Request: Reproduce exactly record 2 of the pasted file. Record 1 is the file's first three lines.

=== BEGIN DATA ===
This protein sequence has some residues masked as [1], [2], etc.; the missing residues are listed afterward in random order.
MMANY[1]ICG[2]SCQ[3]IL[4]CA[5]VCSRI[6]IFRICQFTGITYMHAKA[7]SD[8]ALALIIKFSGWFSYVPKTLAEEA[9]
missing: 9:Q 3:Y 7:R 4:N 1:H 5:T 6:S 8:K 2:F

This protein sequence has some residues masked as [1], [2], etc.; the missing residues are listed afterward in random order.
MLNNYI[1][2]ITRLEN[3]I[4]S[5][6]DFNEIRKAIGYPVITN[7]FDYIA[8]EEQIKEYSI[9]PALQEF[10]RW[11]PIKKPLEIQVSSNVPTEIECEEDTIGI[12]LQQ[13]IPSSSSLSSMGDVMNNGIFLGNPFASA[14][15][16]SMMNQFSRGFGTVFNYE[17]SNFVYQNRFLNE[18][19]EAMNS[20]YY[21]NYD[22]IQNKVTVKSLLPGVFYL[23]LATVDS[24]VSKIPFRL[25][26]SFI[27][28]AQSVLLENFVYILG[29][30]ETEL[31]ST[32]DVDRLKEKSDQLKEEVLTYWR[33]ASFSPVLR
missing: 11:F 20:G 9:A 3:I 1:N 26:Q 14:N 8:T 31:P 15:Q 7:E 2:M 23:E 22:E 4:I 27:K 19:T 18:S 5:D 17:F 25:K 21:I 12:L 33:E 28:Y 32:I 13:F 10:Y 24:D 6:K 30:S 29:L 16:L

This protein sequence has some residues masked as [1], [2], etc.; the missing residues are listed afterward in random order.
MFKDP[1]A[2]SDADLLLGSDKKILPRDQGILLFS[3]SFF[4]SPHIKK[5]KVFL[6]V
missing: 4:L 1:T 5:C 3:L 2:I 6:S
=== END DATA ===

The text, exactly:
This protein sequence has some residues masked as [1], [2], etc.; the missing residues are listed afterward in random order.
MLNNYI[1][2]ITRLEN[3]I[4]S[5][6]DFNEIRKAIGYPVITN[7]FDYIA[8]EEQIKEYSI[9]PALQEF[10]RW[11]PIKKPLEIQVSSNVPTEIECEEDTIGI[12]LQQ[13]IPSSSSLSSMGDVMNNGIFLGNPFASA[14][15][16]SMMNQFSRGFGTVFNYE[17]SNFVYQNRFLNE[18][19]EAMNS[20]YY[21]NYD[22]IQNKVTVKSLLPGVFYL[23]LATVDS[24]VSKIPFRL[25][26]SFI[27][28]AQSVLLENFVYILG[29][30]ETEL[31]ST[32]DVDRLKEKSDQLKEEVLTYWR[33]ASFSPVLR
missing: 11:F 20:G 9:A 3:I 1:N 26:Q 14:N 8:T 31:P 15:Q 7:E 2:M 23:E 22:E 4:I 27:K 19:T 18:S 5:D 17:F 25:K 21:I 12:L 33:E 28:Y 32:I 13:F 10:Y 24:D 6:K 30:S 29:L 16:L